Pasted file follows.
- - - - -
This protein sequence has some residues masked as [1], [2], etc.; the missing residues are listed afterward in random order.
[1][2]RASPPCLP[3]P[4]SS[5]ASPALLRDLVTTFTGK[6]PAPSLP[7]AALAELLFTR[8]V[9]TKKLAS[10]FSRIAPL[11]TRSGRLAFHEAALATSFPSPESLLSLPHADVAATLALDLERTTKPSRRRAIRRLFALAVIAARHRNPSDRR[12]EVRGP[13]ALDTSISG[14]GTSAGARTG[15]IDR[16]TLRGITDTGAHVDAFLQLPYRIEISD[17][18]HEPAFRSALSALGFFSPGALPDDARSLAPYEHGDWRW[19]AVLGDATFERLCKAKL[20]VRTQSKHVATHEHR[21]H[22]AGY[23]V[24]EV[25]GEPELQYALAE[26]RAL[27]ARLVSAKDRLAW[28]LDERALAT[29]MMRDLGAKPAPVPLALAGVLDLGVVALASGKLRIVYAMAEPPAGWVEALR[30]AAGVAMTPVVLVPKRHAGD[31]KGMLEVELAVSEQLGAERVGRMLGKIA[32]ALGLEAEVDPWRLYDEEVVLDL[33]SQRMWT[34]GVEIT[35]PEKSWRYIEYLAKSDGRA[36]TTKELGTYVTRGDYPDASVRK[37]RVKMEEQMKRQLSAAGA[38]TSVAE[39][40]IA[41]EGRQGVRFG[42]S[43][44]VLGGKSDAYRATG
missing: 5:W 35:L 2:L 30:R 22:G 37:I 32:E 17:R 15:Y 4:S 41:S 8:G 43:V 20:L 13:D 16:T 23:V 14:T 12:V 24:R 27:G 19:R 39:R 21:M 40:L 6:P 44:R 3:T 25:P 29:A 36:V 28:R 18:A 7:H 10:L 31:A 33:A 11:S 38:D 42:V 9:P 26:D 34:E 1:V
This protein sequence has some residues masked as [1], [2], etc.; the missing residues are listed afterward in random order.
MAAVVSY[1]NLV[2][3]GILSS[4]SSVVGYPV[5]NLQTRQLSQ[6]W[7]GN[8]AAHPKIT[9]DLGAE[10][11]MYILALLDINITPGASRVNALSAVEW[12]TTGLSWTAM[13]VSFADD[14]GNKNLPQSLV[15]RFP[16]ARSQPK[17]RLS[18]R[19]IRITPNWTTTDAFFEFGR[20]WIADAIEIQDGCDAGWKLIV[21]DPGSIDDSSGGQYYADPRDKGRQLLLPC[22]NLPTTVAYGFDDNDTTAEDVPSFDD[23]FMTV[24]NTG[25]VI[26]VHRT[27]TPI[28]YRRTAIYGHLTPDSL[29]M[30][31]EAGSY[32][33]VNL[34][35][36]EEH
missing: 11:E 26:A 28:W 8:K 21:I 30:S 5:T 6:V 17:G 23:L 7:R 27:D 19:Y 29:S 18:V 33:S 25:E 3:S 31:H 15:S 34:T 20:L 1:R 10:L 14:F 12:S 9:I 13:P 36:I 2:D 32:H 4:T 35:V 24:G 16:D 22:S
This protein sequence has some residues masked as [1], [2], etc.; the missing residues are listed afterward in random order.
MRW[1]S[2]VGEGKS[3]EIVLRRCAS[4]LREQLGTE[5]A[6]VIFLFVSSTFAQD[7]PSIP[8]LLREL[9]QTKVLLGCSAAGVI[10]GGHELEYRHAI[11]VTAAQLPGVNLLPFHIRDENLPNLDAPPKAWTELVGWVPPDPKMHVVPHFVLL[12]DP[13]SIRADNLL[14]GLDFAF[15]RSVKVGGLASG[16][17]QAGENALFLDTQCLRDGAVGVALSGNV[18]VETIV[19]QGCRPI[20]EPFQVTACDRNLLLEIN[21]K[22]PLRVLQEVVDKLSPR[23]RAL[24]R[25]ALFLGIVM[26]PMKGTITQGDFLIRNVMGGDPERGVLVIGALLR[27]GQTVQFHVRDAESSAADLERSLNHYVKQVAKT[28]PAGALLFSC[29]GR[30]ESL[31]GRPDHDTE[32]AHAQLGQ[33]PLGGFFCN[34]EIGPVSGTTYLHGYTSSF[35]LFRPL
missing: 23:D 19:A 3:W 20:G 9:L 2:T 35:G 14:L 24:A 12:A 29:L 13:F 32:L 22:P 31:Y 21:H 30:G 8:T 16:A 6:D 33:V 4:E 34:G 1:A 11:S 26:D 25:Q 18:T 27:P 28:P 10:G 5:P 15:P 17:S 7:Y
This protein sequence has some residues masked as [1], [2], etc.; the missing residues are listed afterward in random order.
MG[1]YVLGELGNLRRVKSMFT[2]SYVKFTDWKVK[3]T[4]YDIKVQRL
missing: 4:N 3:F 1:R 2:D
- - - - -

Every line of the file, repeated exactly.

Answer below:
This protein sequence has some residues masked as [1], [2], etc.; the missing residues are listed afterward in random order.
[1][2]RASPPCLP[3]P[4]SS[5]ASPALLRDLVTTFTGK[6]PAPSLP[7]AALAELLFTR[8]V[9]TKKLAS[10]FSRIAPL[11]TRSGRLAFHEAALATSFPSPESLLSLPHADVAATLALDLERTTKPSRRRAIRRLFALAVIAARHRNPSDRR[12]EVRGP[13]ALDTSISG[14]GTSAGARTG[15]IDR[16]TLRGITDTGAHVDAFLQLPYRIEISD[17][18]HEPAFRSALSALGFFSPGALPDDARSLAPYEHGDWRW[19]AVLGDATFERLCKAKL[20]VRTQSKHVATHEHR[21]H[22]AGY[23]V[24]EV[25]GEPELQYALAE[26]RAL[27]ARLVSAKDRLAW[28]LDERALAT[29]MMRDLGAKPAPVPLALAGVLDLGVVALASGKLRIVYAMAEPPAGWVEALR[30]AAGVAMTPVVLVPKRHAGD[31]KGMLEVELAVSEQLGAERVGRMLGKIA[32]ALGLEAEVDPWRLYDEEVVLDL[33]SQRMWT[34]GVEIT[35]PEKSWRYIEYLAKSDGRA[36]TTKELGTYVTRGDYPDASVRK[37]RVKMEEQMKRQLSAAGA[38]TSVAE[39][40]IA[41]EGRQGVRFG[42]S[43][44]VLGGKSDAYRATG
missing: 5:W 35:L 2:L 30:R 22:G 37:I 32:E 17:R 15:Y 4:S 41:S 8:G 43:V 20:L 13:D 16:T 23:V 14:T 12:V 24:R 27:G 19:R 39:R 21:M 40:L 6:P 44:R 3:T 25:P 29:A 36:V 28:R 18:A 7:H 10:L 31:A 33:A 11:S 38:D 42:V 9:P 26:D 34:E 1:V
This protein sequence has some residues masked as [1], [2], etc.; the missing residues are listed afterward in random order.
MAAVVSY[1]NLV[2][3]GILSS[4]SSVVGYPV[5]NLQTRQLSQ[6]W[7]GN[8]AAHPKIT[9]DLGAE[10][11]MYILALLDINITPGASRVNALSAVEW[12]TTGLSWTAM[13]VSFADD[14]GNKNLPQSLV[15]RFP[16]ARSQPK[17]RLS[18]R[19]IRITPNWTTTDAFFEFGR[20]WIADAIEIQDGCDAGWKLIV[21]DPGSIDDSSGGQYYADPRDKGRQLLLPC[22]NLPTTVAYGFDDNDTTAEDVPSFDD[23]FMTV[24]NTG[25]VI[26]VHRT[27]TPI[28]YRRTAIYGHLTPDSL[29]M[30][31]EAGSY[32][33]VNL[34][35][36]EEH
missing: 11:E 26:A 28:W 8:K 21:I 30:S 5:T 6:V 17:G 23:L 7:R 27:D 19:Y 29:S 18:V 33:S 25:E 3:S 31:H 15:S 34:T 20:L 1:R 10:L 14:F 12:S 9:I 13:P 36:I 2:D 32:H 4:T 35:V 24:G 16:D 22:S
This protein sequence has some residues masked as [1], [2], etc.; the missing residues are listed afterward in random order.
MRW[1]S[2]VGEGKS[3]EIVLRRCAS[4]LREQLGTE[5]A[6]VIFLFVSSTFAQD[7]PSIP[8]LLREL[9]QTKVLLGCSAAGVI[10]GGHELEYRHAI[11]VTAAQLPGVNLLPFHIRDENLPNLDAPPKAWTELVGWVPPDPKMHVVPHFVLL[12]DP[13]SIRADNLL[14]GLDFAF[15]RSVKVGGLASG[16][17]QAGENALFLDTQCLRDGAVGVALSGNV[18]VETIV[19]QGCRPI[20]EPFQVTACDRNLLLEIN[21]K[22]PLRVLQEVVDKLSPR[23]RAL[24]R[25]ALFLGIVM[26]PMKGTITQGDFLIRNVMGGDPERGVLVIGALLR[27]GQTVQFHVRDAESSAADLERSLNHYVKQVAKT[28]PAGALLFSC[29]GR[30]ESL[31]GRPDHDTE[32]AHAQLGQ[33]PLGGFFCN[34]EIGPVSGTTYLHGYTSSF[35]LFRPL
missing: 23:D 19:A 3:W 20:G 9:L 2:T 35:G 14:L 24:A 12:A 29:L 13:F 32:L 22:P 31:Y 21:H 30:G 8:T 16:A 6:D 33:V 4:E 34:G 1:A 11:S 26:D 25:Q 18:T 27:P 28:P 10:G 5:P 15:P 17:S 7:Y
This protein sequence has some residues masked as [1], [2], etc.; the missing residues are listed afterward in random order.
MG[1]YVLGELGNLRRVKSMFT[2]SYVKFTDWKVK[3]T[4]YDIKVQRL
missing: 4:N 3:F 1:R 2:D